That’s 32 platforms of two distinctly different types with their unique logistical support trains. Lack of reliability, and survivability to date, although that MAY change with the US Navy now performing traditional and proven manning and training models that do not treat people like interchangeable robots. Unique and expensive logistical support trains. Inappropriate for Blue Water operations. Too small a crew to fight the ship and perform damage control, in a ship not built to US Navy Regulation Survivability Standards. AND all filling slots meant for REAL Surface Combatants, for that was what was removed, and LCS will be counted that way. False hope prospects?! Not a good prospect for the future in my estimation. These are throw away platforms in a War At Sea.

  • Ctrot

    In all fairness I suppose the LCS would be useful as drone launchers, as long as they can be refueled regularly and the engines hold up. But I would think that half a billion dollars is a bit much to pay for a “drone launcher”.

    • Lazarus

      It launches air, surface and subsurface drones. It has a large helicopter flight deck and lots of excess storage capacity. Is that so bad for $479m a copy? Not sure the Navy could build anything cheaper.

      • sid

        The Navy very certainly could by building ships that are not designed to go 40 plus knots.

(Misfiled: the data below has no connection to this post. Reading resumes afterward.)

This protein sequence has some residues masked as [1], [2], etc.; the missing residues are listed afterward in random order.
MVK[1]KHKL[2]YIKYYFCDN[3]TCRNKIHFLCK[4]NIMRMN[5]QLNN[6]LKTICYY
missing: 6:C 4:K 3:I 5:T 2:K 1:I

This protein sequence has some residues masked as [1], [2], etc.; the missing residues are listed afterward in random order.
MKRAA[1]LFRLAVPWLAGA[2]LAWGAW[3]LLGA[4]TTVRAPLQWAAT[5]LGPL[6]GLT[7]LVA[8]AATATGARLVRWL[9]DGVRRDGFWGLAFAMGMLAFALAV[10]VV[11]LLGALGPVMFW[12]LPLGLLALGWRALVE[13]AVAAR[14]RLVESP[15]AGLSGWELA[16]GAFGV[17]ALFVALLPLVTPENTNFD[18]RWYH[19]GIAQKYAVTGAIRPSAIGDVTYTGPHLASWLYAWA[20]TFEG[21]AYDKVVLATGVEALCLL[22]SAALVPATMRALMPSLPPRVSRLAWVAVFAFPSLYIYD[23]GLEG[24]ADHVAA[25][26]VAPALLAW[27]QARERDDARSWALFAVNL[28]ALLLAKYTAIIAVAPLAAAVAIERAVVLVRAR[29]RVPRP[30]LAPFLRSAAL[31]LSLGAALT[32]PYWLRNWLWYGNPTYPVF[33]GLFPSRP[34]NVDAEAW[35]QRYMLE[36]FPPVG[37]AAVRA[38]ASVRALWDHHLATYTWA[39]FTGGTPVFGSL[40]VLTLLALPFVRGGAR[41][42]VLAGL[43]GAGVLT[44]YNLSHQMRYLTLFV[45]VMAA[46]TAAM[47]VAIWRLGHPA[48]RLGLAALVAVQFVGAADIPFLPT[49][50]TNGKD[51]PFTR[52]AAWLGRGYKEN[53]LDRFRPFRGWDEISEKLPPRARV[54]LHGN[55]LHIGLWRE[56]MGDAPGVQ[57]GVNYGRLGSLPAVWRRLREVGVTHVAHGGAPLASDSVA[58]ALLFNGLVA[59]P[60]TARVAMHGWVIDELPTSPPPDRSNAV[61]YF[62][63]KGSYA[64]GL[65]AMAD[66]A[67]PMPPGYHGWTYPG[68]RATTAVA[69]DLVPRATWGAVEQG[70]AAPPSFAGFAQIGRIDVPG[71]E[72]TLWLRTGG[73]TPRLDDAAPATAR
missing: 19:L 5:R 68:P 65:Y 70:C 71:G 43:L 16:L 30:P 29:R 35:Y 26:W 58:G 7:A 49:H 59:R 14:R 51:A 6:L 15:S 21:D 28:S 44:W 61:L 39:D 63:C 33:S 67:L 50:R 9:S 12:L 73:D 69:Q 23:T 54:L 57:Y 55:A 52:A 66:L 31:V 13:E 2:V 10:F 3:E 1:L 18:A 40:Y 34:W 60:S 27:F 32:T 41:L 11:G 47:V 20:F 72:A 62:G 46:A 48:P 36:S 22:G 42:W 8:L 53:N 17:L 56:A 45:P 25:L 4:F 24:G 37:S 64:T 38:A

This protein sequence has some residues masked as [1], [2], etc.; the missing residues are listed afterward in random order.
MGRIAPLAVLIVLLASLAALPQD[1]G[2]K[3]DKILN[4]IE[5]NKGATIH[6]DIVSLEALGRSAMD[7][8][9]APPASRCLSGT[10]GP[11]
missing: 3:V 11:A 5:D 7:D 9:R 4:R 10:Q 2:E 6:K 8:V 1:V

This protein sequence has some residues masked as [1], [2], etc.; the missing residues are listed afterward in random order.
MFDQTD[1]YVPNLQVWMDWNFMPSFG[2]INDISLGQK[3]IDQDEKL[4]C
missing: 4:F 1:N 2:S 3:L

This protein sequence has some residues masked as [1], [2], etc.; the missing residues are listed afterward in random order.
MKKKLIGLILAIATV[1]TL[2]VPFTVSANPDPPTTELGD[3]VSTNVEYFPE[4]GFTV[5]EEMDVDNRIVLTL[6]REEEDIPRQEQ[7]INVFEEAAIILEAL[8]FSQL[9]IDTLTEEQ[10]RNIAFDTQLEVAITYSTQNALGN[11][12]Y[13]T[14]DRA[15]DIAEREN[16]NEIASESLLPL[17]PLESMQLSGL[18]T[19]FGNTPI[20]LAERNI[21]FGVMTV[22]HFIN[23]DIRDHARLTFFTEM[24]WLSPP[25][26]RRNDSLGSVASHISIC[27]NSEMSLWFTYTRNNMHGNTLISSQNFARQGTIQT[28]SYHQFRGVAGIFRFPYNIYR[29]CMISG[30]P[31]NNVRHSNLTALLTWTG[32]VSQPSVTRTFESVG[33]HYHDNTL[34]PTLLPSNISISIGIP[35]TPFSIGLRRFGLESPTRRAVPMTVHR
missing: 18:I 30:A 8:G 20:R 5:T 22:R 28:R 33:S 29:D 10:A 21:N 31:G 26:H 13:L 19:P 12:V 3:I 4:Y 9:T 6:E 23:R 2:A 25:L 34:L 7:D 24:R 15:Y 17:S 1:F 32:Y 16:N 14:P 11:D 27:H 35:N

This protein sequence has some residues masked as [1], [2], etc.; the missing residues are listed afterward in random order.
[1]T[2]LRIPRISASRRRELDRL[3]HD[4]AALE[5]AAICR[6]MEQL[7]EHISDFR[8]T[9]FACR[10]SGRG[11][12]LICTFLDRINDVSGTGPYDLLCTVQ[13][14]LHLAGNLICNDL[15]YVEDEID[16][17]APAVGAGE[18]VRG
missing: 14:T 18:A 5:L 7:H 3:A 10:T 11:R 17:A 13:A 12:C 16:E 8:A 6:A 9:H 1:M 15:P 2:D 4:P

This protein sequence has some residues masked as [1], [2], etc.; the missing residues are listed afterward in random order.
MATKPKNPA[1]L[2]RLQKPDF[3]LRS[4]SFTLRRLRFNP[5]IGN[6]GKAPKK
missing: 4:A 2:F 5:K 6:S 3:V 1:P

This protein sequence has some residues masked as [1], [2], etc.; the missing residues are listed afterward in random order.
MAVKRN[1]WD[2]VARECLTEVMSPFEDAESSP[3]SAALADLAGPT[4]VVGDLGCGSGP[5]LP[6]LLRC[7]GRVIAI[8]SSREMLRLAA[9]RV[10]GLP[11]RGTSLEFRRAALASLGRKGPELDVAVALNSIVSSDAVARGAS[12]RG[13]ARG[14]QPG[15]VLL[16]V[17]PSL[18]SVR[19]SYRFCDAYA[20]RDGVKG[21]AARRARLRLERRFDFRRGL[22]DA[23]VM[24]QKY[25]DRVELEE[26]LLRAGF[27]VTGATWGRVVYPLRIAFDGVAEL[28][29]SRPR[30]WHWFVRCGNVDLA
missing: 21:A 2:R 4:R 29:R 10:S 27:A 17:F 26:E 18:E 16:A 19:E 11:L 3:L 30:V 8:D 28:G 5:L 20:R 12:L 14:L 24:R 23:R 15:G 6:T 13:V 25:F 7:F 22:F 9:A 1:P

A speed that offers virtually no operational benefit and has only made both LCS variants expensive boondoggles.

        • Lazarus

          Speed has a number of advantages. It allows a ship to sprint away from an ASCM launch point and widen an opponent’s area of uncertainty in counter-targeting. It can also allow a ship to sprint to a helicopter recovery point if needed.

          • Tired_Libertarian

            Speed and stealth makes targeting hard.

          • Aubrey

            Stealth? The LCS?

            That thing has a wake visible from Neptune…and its radar signature makes Alpha Centaurians shake their heads in shame.

          • Lazarus

            Nearly all warships can be detected via satellite if so specifically targeted. Also, any search asset close enough to see a wake will detect with other sensors long before visual. All ships create significant disturbance at higher speed.

          • RedStatePatriot

            I am not aware of any “wake” homing ASM. Besides anyone close enough to see a wake can already see the ship, so whats your point?

          • Aubrey

            Hmmm…and an ASM is the only threat? Dammit, I hate it when I miss memos that “everything is different! Rawr!”

          • Jffourquet

            Are you suggesting a ship moving at 40-45 knots can out run an ASCM moving anywhere from 500MPH to 2times the speed of sound?

          • Lazarus

            No. I am saying that a ship capable of 40+ knots forces an opponent to search/contend with a wider target area. Being able to travel 40+ knots for 3 hrs means a wider search area for an opppnent to cover vice looking for a ship traveling 25 kts at best.

          • Jffourquet

            At 3000 tons it will be found and it will be sunk by an ASCM. Once targeted by an ASCM speed makes no difference.

          • Curtis Conway

            Thank you . . . a person living in the 21st Century, and gives the enemy its due. If you had an intel brief you would probably find it is MUCH worse than that!

          • James B.

            I understand the theory of expanding circle error, but does the math actually work?